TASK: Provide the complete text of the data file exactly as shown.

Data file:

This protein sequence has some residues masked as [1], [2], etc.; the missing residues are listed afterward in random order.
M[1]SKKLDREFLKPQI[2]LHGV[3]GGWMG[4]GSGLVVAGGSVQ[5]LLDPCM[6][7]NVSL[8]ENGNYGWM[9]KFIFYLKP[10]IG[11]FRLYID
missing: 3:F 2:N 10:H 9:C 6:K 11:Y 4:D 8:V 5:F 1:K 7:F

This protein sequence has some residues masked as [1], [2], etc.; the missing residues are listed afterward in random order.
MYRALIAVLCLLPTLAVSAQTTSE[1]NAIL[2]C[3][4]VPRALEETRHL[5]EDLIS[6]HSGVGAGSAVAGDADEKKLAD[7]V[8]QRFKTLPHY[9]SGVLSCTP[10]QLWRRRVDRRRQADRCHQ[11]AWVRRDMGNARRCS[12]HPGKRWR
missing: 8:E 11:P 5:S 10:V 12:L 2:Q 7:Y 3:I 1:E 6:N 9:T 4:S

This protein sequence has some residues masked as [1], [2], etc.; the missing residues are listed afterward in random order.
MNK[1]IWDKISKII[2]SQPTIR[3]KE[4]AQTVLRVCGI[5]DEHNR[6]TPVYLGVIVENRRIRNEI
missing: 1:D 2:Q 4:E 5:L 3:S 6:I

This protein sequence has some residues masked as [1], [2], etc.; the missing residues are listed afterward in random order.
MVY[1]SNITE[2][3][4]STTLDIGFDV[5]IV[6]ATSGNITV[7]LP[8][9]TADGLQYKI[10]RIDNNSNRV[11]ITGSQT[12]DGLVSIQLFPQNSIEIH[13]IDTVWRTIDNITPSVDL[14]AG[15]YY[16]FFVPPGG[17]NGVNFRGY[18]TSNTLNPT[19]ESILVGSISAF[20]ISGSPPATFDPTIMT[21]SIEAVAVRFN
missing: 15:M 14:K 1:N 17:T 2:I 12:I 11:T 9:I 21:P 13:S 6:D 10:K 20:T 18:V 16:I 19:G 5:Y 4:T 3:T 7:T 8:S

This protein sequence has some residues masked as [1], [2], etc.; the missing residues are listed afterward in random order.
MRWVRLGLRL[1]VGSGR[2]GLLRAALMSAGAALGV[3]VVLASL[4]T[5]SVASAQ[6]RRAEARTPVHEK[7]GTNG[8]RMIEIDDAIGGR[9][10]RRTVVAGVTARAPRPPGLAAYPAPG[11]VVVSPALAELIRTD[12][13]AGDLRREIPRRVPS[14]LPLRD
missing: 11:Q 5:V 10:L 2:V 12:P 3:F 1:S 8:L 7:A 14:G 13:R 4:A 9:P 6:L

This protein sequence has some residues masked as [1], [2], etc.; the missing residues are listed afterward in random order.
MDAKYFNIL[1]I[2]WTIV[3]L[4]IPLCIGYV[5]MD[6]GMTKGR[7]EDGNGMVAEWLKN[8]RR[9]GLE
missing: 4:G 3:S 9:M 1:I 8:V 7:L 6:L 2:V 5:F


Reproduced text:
This protein sequence has some residues masked as [1], [2], etc.; the missing residues are listed afterward in random order.
M[1]SKKLDREFLKPQI[2]LHGV[3]GGWMG[4]GSGLVVAGGSVQ[5]LLDPCM[6][7]NVSL[8]ENGNYGWM[9]KFIFYLKP[10]IG[11]FRLYID
missing: 3:F 2:N 10:H 9:C 6:K 11:Y 4:D 8:V 5:F 1:K 7:F

This protein sequence has some residues masked as [1], [2], etc.; the missing residues are listed afterward in random order.
MYRALIAVLCLLPTLAVSAQTTSE[1]NAIL[2]C[3][4]VPRALEETRHL[5]EDLIS[6]HSGVGAGSAVAGDADEKKLAD[7]V[8]QRFKTLPHY[9]SGVLSCTP[10]QLWRRRVDRRRQADRCHQ[11]AWVRRDMGNARRCS[12]HPGKRWR
missing: 8:E 11:P 5:S 10:V 12:L 2:Q 7:Y 3:I 1:E 6:N 9:T 4:S

This protein sequence has some residues masked as [1], [2], etc.; the missing residues are listed afterward in random order.
MNK[1]IWDKISKII[2]SQPTIR[3]KE[4]AQTVLRVCGI[5]DEHNR[6]TPVYLGVIVENRRIRNEI
missing: 1:D 2:Q 4:E 5:L 3:S 6:I

This protein sequence has some residues masked as [1], [2], etc.; the missing residues are listed afterward in random order.
MVY[1]SNITE[2][3][4]STTLDIGFDV[5]IV[6]ATSGNITV[7]LP[8][9]TADGLQYKI[10]RIDNNSNRV[11]ITGSQT[12]DGLVSIQLFPQNSIEIH[13]IDTVWRTIDNITPSVDL[14]AG[15]YY[16]FFVPPGG[17]NGVNFRGY[18]TSNTLNPT[19]ESILVGSISAF[20]ISGSPPATFDPTIMT[21]SIEAVAVRFN
missing: 15:M 14:K 1:N 17:T 2:I 12:I 11:T 9:I 21:P 13:S 6:D 10:K 20:T 18:V 16:I 19:G 5:Y 4:T 3:T 7:T 8:S

This protein sequence has some residues masked as [1], [2], etc.; the missing residues are listed afterward in random order.
MRWVRLGLRL[1]VGSGR[2]GLLRAALMSAGAALGV[3]VVLASL[4]T[5]SVASAQ[6]RRAEARTPVHEK[7]GTNG[8]RMIEIDDAIGGR[9][10]RRTVVAGVTARAPRPPGLAAYPAPG[11]VVVSPALAELIRTD[12][13]AGDLRREIPRRVPS[14]LPLRD
missing: 11:Q 5:V 10:L 2:V 12:P 3:F 1:S 8:L 7:A 14:G 13:R 4:A 9:P 6:L

This protein sequence has some residues masked as [1], [2], etc.; the missing residues are listed afterward in random order.
MDAKYFNIL[1]I[2]WTIV[3]L[4]IPLCIGYV[5]MD[6]GMTKGR[7]EDGNGMVAEWLKN[8]RR[9]GLE
missing: 4:G 3:S 9:M 1:I 8:V 7:L 6:L 2:V 5:F